Ed-Tech Policy

Technology Report Examines The World

By Kevin Bushweller — May 05, 2004 2 min read
  • Save to favorites
  • Print

The United States is among the leaders in the world in providing access to school computers, but it lags behind some other nations in frequency of school computer use and Internet availability at school, an Education Week report set for release this week concludes.

Subscribers to Education Week will receive Technology Counts 2004, dated May 6, in the mail. The report also is scheduled to be online as of that date at www.edweek.org.

Although the U.S. student-to-computer ratio of 5-to-1 is tied for first in the world, some technology-oriented countries—such as Australia, Finland, and Iceland—have more than twice the percentage of school computers connected to the Internet that the United States does. In this country, 39 percent of school computers are linked to the Internet, according to the Technology Counts 2004 report, titled Global Links: Lessons From the World.

“These numbers show that our schools need to move beyond the goal of simply putting computers in classrooms,” said Virginia B. Edwards, the editor and publisher of Education Week. “And the world outside the United States is rich with lessons about how technology can be used in schools.”

The report is the seventh edition of the newspaper’s annual examination of educational technology, which is published with financial support from the William and Flora Hewlett Foundation.

International Perspective

This year’s report presents an overview of technology in schools around the world, examining data, lessons, and trends in North America, Asia, Europe, South America, Africa, and the Australia/Pacific region.

As part of the project, three Education Week writers visited schools in Singapore, Iceland, and Canada—countries where technology is an important feature of the educational landscape—to get classroom-level views of what’s happening.

That perspective on the use of technology in education reflects Education Week’s increasing emphasis on international coverage, according to Ms. Edwards.

Over the past three years, the newspaper has sent writers to at least 10 countries around the world to see how issues of common concern are unfolding in different places and what lessons might be imported to the United States. Along the way, Ms. Edwards said, the paper has found a burgeoning K-12 international community made up of educators who live in different countries and speak different languages, but share ideas and lessons.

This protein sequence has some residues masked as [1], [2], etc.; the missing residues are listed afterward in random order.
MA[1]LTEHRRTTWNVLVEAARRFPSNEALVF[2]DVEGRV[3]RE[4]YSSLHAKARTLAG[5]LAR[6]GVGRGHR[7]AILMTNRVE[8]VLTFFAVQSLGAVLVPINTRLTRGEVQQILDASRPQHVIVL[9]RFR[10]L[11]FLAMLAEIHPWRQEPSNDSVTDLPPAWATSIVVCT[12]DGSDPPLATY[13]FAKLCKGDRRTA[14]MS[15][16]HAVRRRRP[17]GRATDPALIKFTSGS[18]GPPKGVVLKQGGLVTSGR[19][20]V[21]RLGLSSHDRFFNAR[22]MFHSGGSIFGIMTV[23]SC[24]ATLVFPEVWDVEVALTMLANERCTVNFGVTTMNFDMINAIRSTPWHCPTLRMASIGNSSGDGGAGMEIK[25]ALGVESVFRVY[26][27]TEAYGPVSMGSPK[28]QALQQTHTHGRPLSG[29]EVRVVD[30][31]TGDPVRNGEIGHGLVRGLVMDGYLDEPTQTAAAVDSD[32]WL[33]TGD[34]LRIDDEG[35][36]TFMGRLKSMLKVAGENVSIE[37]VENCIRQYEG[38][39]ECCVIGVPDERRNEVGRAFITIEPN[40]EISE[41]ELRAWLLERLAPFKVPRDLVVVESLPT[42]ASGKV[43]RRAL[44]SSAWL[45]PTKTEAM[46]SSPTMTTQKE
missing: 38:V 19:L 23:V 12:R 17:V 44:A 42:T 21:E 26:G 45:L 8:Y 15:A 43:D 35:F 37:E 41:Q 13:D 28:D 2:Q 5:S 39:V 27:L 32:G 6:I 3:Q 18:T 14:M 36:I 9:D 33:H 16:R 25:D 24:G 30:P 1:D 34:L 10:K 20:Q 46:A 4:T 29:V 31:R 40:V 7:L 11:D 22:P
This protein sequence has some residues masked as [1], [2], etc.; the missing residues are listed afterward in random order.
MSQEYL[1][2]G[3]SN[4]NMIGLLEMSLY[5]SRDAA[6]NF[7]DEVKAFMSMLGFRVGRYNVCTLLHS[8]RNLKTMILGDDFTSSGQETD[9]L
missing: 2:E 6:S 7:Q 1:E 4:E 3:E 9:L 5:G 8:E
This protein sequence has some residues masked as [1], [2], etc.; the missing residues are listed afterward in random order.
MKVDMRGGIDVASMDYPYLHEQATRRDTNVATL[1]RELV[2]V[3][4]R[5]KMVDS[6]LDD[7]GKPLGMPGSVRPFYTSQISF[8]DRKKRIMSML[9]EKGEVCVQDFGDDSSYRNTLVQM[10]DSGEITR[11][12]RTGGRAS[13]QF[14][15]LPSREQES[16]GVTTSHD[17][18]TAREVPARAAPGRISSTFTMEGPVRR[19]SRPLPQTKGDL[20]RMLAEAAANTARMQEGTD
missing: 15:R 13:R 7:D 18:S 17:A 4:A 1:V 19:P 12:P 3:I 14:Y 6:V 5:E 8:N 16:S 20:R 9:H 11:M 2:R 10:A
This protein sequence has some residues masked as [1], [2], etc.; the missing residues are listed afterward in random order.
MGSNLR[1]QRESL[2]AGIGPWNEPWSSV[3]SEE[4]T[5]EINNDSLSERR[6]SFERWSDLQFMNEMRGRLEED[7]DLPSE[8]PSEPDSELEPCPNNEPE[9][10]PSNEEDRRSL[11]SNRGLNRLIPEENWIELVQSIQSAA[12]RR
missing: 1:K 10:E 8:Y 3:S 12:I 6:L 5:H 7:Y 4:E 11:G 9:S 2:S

Technology Counts 2004 also includes the annual features of the report, such as a review of U.S. trends in the use of educational technology and snapshots of the steps that the 50 states and the District of Columbia have taken to use educational technology more effectively.


This content is provided by our sponsor. It is not written by and does not necessarily reflect the views of Education Week's editorial staff.
Assessment Webinar
The State of Assessment in K-12 Education
What is the impact of assessment on K-12 education? What does that mean for administrators, teachers and most importantly—students?
Content provided by Instructure
This content is provided by our sponsor. It is not written by and does not necessarily reflect the views of Education Week's editorial staff.
Student Well-Being Webinar
Centering the Whole Child in School Improvement Planning and Redesign
Learn how leading with equity and empathy yield improved sense of belonging, attendance, and promotion rate to 10th grade.

Content provided by Panorama
Teaching Profession Webinar Examining the Evidence: Supports to Promote Teacher Well-Being
Rates of work dissatisfaction are on the rise among teachers. Grappling with an increased workload due to the pandemic and additional stressors have exacerbated feelings of burnout and demoralization. Given these challenges, what can the

EdWeek Top School Jobs

Teacher Jobs
Search over ten thousand teaching jobs nationwide — elementary, middle, high school and more.
View Jobs
Principal Jobs
Find hundreds of jobs for principals, assistant principals, and other school leadership roles.
View Jobs
Administrator Jobs
Over a thousand district-level jobs: superintendents, directors, more.
View Jobs
Support Staff Jobs
Search thousands of jobs, from paraprofessionals to counselors and more.
View Jobs

Read Next

Ed-Tech Policy Reported Essay Remote Learning Isn’t Just for Emergencies
Schools were less prepared for digital learning than they thought they were.
5 min read
Conceptual Illustration
Pep Montserrat for Education Week
Ed-Tech Policy Opinion Why Are We Turning Our Backs on Remote Learning?
Neither the detractors nor defenders of remote learning are fully in the right, argues one superintendent.
Theresa Rouse
5 min read
Illustration of girl working on computer at home.
Ed-Tech Policy Letter to the Editor Using E-Rate to Address the Homework Gap
The FCC's E-rate program can provide relief to many families, says this letter author from the Internet Society.
1 min read
Ed-Tech Policy Q&A Acting FCC Chair: The 'Homework Gap' Is an 'Especially Cruel' Reality During the Pandemic
Under the new leadership of Jessica Rosenworcel, the FCC is exploring broadening the E-Rate to cover home-connectivity needs.
5 min read
Internet connectivity doesn't reach all the houses
Vanessa Solis/Education Week and iStock/Getty